James Marsters, Eddie McClintock and Joanne Kelly
In last October’s midseason finale of Warehouse 13, agent-in-charge Artie Nielsen (Saul Rubinek), having suffered a psychotic break, murdered Leena (Genelle Williams), a Warehouse colleague, and unleashed upon the world a deadly Artifact that could wipe out half the global population via a terrible sweating sickness.
As the series returns tonight with new episodes on Syfy, Artie lies in an apparent coma, having been stabbed with a special dagger by agent and geek goddess Claudia Donovan (Allison Scagliotti). With few other options, Claudia and fellow agent Steve Jinks (Aaron Ashmore) embark on a risky journey into Artie’s psyche in a Hail Mary attempt to bring him back.
Meanwhile, agents Pete Lattimer and Myka Bering (Eddie McClintock, Joanne Kelly) fly to New York to find Bennett Sutton (guest star James Marsters), an alcoholic Columbia University professor who is an authority on the court of Marie Antoinette. They’re trying to find information on one of Marie’s lovers, the Count of St. Germain, who may have had an Artifact they hope may reverse the pestilence “evil Artie” unleashed. Once the trio arrives in Paris, however, Pete and Myka quickly discover that Sutton is working his own agenda. Not only is he not what he seems, but his connection with Marie’s Count is a lot more direct that they ever imagined.
Marsters is perhaps best known to fantasy fans for his wildly popular role as the British bloodsucker Spike in the cult hit Buffy the Vampire Slayer, and if you admired his performance on that show, you’re very likely to love him in this guest stint, which clearly is tailor-made to the actor’s knack for playing charming and sinister at the same time. There’s even a nice little “vampire” throwaway joke in an exchange with Pete and, happily, the ambiguous conclusion to the episode seems to leave open the possibility of a return appearance later by Marsters. (Polly Walker of HBO’s Rome is another guest star as a mysterious character who may also have a secret connection to Sutton).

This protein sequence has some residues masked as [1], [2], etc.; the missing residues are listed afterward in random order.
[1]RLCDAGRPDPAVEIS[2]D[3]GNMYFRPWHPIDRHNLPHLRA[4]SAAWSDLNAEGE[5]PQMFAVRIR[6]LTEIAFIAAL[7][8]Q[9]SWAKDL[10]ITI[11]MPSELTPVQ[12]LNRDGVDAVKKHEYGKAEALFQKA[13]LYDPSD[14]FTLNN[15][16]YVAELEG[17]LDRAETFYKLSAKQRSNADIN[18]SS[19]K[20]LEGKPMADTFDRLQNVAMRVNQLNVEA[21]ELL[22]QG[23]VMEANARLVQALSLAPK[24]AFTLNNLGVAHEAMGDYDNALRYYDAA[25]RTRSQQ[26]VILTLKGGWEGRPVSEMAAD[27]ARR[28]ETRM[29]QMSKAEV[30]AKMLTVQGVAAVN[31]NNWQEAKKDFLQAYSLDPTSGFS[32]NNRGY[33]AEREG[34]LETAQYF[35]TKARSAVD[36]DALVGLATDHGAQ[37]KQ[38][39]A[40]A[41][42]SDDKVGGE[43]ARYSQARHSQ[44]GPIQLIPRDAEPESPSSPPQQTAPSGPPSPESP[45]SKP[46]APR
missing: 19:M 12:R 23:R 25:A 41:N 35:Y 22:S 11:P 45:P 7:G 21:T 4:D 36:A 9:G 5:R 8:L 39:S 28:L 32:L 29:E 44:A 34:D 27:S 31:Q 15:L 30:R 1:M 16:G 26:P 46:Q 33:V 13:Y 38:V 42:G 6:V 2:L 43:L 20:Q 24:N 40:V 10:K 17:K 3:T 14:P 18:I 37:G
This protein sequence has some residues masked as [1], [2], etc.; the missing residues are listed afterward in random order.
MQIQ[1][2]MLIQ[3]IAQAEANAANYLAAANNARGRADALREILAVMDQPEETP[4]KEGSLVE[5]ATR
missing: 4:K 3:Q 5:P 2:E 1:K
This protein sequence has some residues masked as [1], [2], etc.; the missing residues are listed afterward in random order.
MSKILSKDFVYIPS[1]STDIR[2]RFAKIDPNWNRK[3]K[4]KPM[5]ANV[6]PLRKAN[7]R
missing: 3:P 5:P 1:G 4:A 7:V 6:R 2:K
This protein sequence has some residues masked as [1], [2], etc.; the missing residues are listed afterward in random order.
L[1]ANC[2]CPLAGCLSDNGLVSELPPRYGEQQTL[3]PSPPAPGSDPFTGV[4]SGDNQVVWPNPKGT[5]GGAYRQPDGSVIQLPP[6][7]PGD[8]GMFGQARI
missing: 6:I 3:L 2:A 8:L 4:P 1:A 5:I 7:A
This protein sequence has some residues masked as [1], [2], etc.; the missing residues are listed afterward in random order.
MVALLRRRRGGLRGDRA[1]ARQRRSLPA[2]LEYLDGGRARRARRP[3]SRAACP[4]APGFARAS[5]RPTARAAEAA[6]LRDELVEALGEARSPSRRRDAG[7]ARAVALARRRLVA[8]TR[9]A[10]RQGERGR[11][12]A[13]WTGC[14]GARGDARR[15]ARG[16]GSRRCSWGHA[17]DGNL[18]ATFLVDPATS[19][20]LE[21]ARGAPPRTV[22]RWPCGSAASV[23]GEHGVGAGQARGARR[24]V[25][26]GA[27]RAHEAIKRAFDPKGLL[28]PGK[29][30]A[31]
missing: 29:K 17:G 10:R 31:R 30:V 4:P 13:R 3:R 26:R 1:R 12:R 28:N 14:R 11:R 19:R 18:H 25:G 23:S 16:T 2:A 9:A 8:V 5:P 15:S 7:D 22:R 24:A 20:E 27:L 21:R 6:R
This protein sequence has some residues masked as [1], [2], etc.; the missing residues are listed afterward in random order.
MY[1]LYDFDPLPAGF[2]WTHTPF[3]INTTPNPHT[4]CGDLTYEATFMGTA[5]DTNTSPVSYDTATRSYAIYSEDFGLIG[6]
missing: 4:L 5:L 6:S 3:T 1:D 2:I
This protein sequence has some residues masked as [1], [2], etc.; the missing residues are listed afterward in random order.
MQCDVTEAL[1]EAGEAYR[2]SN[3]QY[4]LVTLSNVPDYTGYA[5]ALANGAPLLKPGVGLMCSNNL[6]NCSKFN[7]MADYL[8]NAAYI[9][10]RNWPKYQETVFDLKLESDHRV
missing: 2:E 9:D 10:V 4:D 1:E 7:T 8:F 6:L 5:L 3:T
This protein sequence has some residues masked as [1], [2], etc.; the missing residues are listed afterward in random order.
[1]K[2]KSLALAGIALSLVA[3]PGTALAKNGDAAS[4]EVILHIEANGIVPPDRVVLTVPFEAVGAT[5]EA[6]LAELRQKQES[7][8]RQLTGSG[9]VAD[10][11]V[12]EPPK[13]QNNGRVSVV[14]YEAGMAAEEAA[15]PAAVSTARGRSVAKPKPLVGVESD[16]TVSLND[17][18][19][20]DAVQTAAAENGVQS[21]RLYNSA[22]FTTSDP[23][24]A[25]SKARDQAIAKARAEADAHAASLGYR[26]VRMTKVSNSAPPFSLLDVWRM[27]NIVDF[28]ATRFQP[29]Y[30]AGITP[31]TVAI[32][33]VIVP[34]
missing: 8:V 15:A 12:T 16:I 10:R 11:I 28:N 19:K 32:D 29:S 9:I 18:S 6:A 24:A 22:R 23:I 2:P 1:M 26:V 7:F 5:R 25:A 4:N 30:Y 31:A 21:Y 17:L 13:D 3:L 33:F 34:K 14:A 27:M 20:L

As for Warehouse 13 itself, this episode finds the series in peak form. Williams’ Leena, who returns in this episode in a dream context to make a poignant farewell (you’ll see her next week as well, very briefly in an archived video), always was a charming presence on the show, but she had become less and less relevant as Scagliotti’s Claudia matured from her initial brattiness into a formidable, even heroic agent in her own right while also exploring Claudia’s inner life via her relationship with Ashmore’s Steve. Leena’s departure sharpens the focus on the principal characters.
As for McClintock and Kelly, their relaxed chemistry is really the engine that drives the show, and I especially like how this attractive duo has established their characters as being devoted to each other without automatically playing up a romantic or sexual component. That’s probably in the cards somewhere down the line, if Warehouse 13 continues its successful run, but it’s nice to see the writers-producers aren’t rushing toward that particular cliff.